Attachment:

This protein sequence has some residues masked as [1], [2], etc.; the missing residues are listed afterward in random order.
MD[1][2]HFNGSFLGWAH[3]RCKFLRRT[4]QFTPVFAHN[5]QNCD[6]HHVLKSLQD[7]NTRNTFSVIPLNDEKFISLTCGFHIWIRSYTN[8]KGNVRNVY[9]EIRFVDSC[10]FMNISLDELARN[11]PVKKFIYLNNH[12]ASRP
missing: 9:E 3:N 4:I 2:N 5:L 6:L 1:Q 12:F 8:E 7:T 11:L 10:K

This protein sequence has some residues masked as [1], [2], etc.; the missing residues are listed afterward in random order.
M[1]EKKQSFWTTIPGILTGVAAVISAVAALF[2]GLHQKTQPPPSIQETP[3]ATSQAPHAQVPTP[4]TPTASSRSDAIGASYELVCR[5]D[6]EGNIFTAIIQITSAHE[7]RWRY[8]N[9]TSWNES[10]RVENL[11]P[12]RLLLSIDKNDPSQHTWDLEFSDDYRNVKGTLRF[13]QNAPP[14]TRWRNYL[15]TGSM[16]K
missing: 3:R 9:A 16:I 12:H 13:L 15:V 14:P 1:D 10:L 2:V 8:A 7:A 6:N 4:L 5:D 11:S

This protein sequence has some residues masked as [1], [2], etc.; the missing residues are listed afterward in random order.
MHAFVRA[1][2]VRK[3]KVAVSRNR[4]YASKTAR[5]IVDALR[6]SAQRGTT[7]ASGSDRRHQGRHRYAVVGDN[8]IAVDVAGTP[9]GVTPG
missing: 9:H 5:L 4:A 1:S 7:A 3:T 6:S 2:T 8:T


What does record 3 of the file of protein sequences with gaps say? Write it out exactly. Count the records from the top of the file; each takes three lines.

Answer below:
This protein sequence has some residues masked as [1], [2], etc.; the missing residues are listed afterward in random order.
MHAFVRA[1][2]VRK[3]KVAVSRNR[4]YASKTAR[5]IVDALR[6]SAQRGTT[7]ASGSDRRHQGRHRYAVVGDN[8]IAVDVAGTP[9]GVTPG
missing: 9:H 5:L 4:A 1:S 7:A 3:T 6:S 2:T 8:T